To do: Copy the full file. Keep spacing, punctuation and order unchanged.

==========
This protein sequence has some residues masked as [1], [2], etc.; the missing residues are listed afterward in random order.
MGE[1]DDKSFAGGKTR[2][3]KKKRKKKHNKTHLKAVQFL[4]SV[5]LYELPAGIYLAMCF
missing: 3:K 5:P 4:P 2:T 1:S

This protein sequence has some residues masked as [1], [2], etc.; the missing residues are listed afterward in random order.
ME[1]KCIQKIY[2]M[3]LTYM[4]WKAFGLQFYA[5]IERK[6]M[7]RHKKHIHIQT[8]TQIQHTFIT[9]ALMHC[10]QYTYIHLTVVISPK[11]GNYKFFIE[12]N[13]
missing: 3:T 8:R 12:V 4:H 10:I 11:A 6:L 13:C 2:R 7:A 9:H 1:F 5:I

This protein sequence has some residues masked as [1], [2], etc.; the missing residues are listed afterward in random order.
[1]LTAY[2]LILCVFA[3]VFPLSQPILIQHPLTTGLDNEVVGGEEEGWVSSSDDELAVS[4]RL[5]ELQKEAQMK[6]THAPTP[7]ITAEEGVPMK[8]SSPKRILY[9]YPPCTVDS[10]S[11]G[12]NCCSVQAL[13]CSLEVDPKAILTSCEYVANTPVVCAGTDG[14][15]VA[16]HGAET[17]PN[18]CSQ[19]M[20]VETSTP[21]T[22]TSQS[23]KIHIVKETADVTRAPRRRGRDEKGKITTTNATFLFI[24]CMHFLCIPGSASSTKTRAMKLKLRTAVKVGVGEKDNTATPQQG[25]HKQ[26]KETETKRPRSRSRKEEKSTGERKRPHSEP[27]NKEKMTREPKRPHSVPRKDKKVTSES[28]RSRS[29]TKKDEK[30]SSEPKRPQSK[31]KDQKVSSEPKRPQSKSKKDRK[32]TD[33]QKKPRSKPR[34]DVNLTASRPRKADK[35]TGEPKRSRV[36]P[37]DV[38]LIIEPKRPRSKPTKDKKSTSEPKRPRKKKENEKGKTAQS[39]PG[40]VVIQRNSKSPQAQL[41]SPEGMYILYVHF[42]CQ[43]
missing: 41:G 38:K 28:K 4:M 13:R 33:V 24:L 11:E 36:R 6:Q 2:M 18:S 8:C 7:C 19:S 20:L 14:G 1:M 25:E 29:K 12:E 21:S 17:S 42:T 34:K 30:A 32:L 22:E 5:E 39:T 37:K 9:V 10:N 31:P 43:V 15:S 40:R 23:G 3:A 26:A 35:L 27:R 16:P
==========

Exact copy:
This protein sequence has some residues masked as [1], [2], etc.; the missing residues are listed afterward in random order.
MGE[1]DDKSFAGGKTR[2][3]KKKRKKKHNKTHLKAVQFL[4]SV[5]LYELPAGIYLAMCF
missing: 3:K 5:P 4:P 2:T 1:S

This protein sequence has some residues masked as [1], [2], etc.; the missing residues are listed afterward in random order.
ME[1]KCIQKIY[2]M[3]LTYM[4]WKAFGLQFYA[5]IERK[6]M[7]RHKKHIHIQT[8]TQIQHTFIT[9]ALMHC[10]QYTYIHLTVVISPK[11]GNYKFFIE[12]N[13]
missing: 3:T 8:R 12:V 4:H 10:I 11:A 6:L 13:C 2:R 7:A 9:H 1:F 5:I

This protein sequence has some residues masked as [1], [2], etc.; the missing residues are listed afterward in random order.
[1]LTAY[2]LILCVFA[3]VFPLSQPILIQHPLTTGLDNEVVGGEEEGWVSSSDDELAVS[4]RL[5]ELQKEAQMK[6]THAPTP[7]ITAEEGVPMK[8]SSPKRILY[9]YPPCTVDS[10]S[11]G[12]NCCSVQAL[13]CSLEVDPKAILTSCEYVANTPVVCAGTDG[14][15]VA[16]HGAET[17]PN[18]CSQ[19]M[20]VETSTP[21]T[22]TSQS[23]KIHIVKETADVTRAPRRRGRDEKGKITTTNATFLFI[24]CMHFLCIPGSASSTKTRAMKLKLRTAVKVGVGEKDNTATPQQG[25]HKQ[26]KETETKRPRSRSRKEEKSTGERKRPHSEP[27]NKEKMTREPKRPHSVPRKDKKVTSES[28]RSRS[29]TKKDEK[30]SSEPKRPQSK[31]KDQKVSSEPKRPQSKSKKDRK[32]TD[33]QKKPRSKPR[34]DVNLTASRPRKADK[35]TGEPKRSRV[36]P[37]DV[38]LIIEPKRPRSKPTKDKKSTSEPKRPRKKKENEKGKTAQS[39]PG[40]VVIQRNSKSPQAQL[41]SPEGMYILYVHF[42]CQ[43]
missing: 41:G 38:K 28:K 4:M 13:R 33:V 24:L 11:E 36:R 6:Q 2:M 18:S 8:C 7:C 19:S 20:L 14:G 1:M 25:E 29:K 12:E 21:S 17:S 42:T 34:K 30:A 32:L 22:E 5:E 39:T 37:K 9:V 10:N 31:P 43:V 15:S 40:R 23:G 3:A 26:A 35:L 27:R 16:P